Lone Star, “One in Every Family”

Well, this was fun. After horrendous ratings in both its premiere and second episodes, FOX has done really the only it could do: cancelled Lone Star. The series is off the schedule and will be replaced by the sturdy Lie to Me starting next Monday.

I know the campaigns are already going and people are flaming FOX, but it’s the right thing to. This is a business and FOX promoted the hell out of the series in between the pilot’s airing and the second episode. They put spots for Lone Star in every single act break during House and marketed it to death during NFL games on Sunday. They tried. People didn’t want to watch, and that’s it.

On its own, “One in Every Family,” is a nice continuation of the world set up in the pilot. Of course, that’s a world that we probably won’t ever see much of again. But there are still signs in this episode that the series couldn’t continue along the same path forever and would have had to evolve in some way. Again, we won’t see that, but hey, whatever!

As I suspected after the events of the pilot, a number of the characters struggled to define their own identities in this episode. Most specifically, Bob’s father can’t deal with having his son go straight. He urges him to re-think the decision, tries to tempt him into joining in a little real estate scam and generally doesn’t understand how his son could want to change his lifestyle after all these years. This is a man who has clearly been burned by love and real relationships so much that turning to grifting made even more so and he’s never turned back. Though he’s tried to convince his son to live that way, it’s hard to not want something more and that’s exactly how Bob feels.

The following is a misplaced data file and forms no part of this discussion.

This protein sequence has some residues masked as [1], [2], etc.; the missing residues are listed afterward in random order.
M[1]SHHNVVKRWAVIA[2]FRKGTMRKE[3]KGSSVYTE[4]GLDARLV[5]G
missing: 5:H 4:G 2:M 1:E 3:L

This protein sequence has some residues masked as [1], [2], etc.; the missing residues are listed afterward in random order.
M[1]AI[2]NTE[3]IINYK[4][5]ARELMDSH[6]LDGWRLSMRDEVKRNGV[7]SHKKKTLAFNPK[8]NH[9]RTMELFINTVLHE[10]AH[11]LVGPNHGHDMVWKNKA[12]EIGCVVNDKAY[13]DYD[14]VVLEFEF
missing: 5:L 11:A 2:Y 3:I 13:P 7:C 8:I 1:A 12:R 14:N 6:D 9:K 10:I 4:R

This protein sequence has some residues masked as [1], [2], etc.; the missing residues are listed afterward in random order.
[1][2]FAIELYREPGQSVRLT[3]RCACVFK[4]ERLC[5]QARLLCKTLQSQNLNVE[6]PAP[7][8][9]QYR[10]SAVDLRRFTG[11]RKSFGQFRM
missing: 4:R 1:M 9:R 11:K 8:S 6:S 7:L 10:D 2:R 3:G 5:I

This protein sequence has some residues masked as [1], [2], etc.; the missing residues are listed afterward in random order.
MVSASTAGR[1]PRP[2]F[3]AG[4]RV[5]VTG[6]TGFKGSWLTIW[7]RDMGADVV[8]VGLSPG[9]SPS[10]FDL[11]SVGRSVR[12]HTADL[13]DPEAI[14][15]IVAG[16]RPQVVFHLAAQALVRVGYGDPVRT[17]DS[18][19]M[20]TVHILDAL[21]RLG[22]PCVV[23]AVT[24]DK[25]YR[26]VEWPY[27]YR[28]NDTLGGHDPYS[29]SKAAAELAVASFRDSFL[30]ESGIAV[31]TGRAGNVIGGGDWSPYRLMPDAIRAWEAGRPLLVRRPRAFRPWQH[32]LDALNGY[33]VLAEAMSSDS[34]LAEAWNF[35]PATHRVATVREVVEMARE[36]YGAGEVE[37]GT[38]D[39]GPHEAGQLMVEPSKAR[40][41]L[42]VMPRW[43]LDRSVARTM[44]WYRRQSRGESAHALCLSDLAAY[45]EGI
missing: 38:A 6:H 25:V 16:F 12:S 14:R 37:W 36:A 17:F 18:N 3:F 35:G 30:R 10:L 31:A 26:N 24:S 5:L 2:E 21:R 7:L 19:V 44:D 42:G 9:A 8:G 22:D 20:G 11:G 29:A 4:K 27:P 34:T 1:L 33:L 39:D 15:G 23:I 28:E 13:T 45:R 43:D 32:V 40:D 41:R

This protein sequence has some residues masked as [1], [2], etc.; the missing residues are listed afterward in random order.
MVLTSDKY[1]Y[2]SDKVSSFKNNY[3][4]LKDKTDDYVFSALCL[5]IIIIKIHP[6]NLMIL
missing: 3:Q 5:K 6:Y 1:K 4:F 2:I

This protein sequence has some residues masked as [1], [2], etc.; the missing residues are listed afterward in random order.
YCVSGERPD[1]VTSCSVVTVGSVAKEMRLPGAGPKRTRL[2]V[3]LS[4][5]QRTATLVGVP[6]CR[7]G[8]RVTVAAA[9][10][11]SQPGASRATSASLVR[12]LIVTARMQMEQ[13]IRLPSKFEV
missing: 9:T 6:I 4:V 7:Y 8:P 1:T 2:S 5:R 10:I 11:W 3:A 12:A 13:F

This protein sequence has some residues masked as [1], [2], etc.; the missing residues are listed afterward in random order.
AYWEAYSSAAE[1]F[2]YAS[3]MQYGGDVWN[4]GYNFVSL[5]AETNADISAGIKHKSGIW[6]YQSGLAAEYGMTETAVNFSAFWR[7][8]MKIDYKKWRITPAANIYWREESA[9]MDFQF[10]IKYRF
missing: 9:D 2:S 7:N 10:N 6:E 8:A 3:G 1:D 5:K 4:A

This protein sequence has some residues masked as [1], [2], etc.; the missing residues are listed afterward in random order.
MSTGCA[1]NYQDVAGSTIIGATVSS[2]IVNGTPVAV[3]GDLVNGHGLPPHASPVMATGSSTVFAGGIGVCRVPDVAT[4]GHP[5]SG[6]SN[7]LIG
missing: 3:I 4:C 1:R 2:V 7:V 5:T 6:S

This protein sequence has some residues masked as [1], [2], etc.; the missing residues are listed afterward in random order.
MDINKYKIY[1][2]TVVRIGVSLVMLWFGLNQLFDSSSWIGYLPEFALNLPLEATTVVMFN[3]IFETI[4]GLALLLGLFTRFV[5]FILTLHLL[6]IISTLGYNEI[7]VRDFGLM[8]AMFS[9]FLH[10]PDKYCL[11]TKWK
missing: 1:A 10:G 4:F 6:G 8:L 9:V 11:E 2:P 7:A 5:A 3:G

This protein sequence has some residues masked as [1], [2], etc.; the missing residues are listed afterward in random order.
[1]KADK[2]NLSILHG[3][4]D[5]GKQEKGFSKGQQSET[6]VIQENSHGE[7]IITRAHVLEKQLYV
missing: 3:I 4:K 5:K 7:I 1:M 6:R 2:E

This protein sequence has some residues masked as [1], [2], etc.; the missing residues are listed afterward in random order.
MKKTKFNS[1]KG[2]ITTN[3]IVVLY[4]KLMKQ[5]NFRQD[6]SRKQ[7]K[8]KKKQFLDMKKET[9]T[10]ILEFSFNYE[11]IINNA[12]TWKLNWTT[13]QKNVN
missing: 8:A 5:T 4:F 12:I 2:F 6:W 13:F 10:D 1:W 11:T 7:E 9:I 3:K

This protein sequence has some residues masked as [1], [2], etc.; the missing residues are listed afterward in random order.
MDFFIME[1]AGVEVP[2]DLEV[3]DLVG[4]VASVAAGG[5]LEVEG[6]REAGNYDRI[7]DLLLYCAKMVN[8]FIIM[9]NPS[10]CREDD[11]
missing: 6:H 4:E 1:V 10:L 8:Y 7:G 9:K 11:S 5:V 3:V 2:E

But even when Bob tries to pull his father into the Thatcher business as a consultant/expert on the windmill deal, John finds himself in a world he doesn’t know — the real one. And because Bob’s been living in this world already, he knows the codes, he knows the signals, it’s all natural to him. But to John, a man who has been conning for decades, trying to go straight doesn’t really come easy, particularly when he realizes that Bob told the Thatcher clan his father was a deadbeat. Although it’s a little ridiculous that two professional con men would get this upset over a backstory, I’ll go with it because it’s an intensely personal backstory that makes an already upset and uncomfortable John explode. So much so that he’s ready to take down the whole Thatcher operation, which of course, we’ll never see.

Speaking of Clint, he can’t really decide on what kind of relationship to have with Bob after he finds out that the new employee signed off on a million dollar-plus project. Bob decides it’s best for him to not actually work there as part of the con, but because Bob helps Drew find a little self-confidence after taking advantage of his DUI and convincing him that even if Bob is no longer with the company, the windmill deal is Drew’s and they should work it together, Clint sees that maybe he needs Bob around, at least in some capacity. In that respect, while John rebel’s against his connection with Bob (well, after Bob coldly says he wants more out of life), the Thatchers find themselves getting closer to and more involved with him. Surely that would have paid off at some point! Sigh.

Finally, after their quick marriage and subsequent decision to have a big second wedding, Lindsay starts wondering about the identity of the man she loves. She digs through his one box in the attic — which cryptically has a $20 bill in we will never know about — finds a yearbook and starts digging. Her deadbeat sister also arrives in Midland to shake things up, and she’s immediately skeptical of Robert’s planning.

This part of the episode says to me that there still would have been issues with the series in the long-term, just because there’s only so many times that someone can find Bob’s phone or realize he might be lying about something. While in episode two it creates a nice moment where James Wolk gets to flex his panicked look muscles, it would have eventually gotten old I would imagine.

Oh well, we unfortunately don’t have to worry about that now!

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